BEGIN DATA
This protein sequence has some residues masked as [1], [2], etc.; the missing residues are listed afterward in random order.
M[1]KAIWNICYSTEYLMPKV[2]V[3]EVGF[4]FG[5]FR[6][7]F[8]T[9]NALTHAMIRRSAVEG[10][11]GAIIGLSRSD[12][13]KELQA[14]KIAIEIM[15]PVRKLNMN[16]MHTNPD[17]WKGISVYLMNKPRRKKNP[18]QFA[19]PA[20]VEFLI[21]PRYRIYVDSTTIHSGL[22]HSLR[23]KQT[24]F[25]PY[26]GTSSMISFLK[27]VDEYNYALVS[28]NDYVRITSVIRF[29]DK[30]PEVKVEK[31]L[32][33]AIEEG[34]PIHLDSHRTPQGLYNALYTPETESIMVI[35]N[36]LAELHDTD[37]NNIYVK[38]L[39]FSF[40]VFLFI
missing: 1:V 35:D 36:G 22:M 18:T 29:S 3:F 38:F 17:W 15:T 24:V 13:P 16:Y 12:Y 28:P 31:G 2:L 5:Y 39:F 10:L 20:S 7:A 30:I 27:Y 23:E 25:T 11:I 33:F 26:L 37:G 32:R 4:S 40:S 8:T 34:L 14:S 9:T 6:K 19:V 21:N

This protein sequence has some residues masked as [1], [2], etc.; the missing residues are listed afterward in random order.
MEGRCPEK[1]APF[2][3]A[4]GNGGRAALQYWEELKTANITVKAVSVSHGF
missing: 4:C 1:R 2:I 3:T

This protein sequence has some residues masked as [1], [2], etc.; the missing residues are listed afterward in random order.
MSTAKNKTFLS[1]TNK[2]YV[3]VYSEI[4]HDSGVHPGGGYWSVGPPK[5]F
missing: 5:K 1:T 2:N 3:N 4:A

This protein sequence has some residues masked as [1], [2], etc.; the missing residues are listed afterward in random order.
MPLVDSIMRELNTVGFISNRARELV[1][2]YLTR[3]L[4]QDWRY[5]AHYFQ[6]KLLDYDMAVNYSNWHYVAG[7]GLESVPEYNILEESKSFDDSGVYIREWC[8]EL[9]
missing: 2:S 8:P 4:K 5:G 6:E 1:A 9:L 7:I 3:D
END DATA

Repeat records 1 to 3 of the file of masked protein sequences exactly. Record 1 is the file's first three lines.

This protein sequence has some residues masked as [1], [2], etc.; the missing residues are listed afterward in random order.
M[1]KAIWNICYSTEYLMPKV[2]V[3]EVGF[4]FG[5]FR[6][7]F[8]T[9]NALTHAMIRRSAVEG[10][11]GAIIGLSRSD[12][13]KELQA[14]KIAIEIM[15]PVRKLNMN[16]MHTNPD[17]WKGISVYLMNKPRRKKNP[18]QFA[19]PA[20]VEFLI[21]PRYRIYVDSTTIHSGL[22]HSLR[23]KQT[24]F[25]PY[26]GTSSMISFLK[27]VDEYNYALVS[28]NDYVRITSVIRF[29]DK[30]PEVKVEK[31]L[32][33]AIEEG[34]PIHLDSHRTPQGLYNALYTPETESIMVI[35]N[36]LAELHDTD[37]NNIYVK[38]L[39]FSF[40]VFLFI
missing: 1:V 35:D 36:G 22:M 18:T 29:S 3:F 38:F 17:W 15:T 24:V 13:P 16:Y 12:Y 28:P 31:G 2:L 5:Y 39:F 10:L 20:S 7:A 30:I 27:Y 23:E 25:T 11:I 33:F 26:L 37:G 32:R 4:S 40:S 8:T 34:L 14:S 9:T 6:K 19:V 21:N

This protein sequence has some residues masked as [1], [2], etc.; the missing residues are listed afterward in random order.
MEGRCPEK[1]APF[2][3]A[4]GNGGRAALQYWEELKTANITVKAVSVSHGF
missing: 4:C 1:R 2:I 3:T

This protein sequence has some residues masked as [1], [2], etc.; the missing residues are listed afterward in random order.
MSTAKNKTFLS[1]TNK[2]YV[3]VYSEI[4]HDSGVHPGGGYWSVGPPK[5]F
missing: 5:K 1:T 2:N 3:N 4:A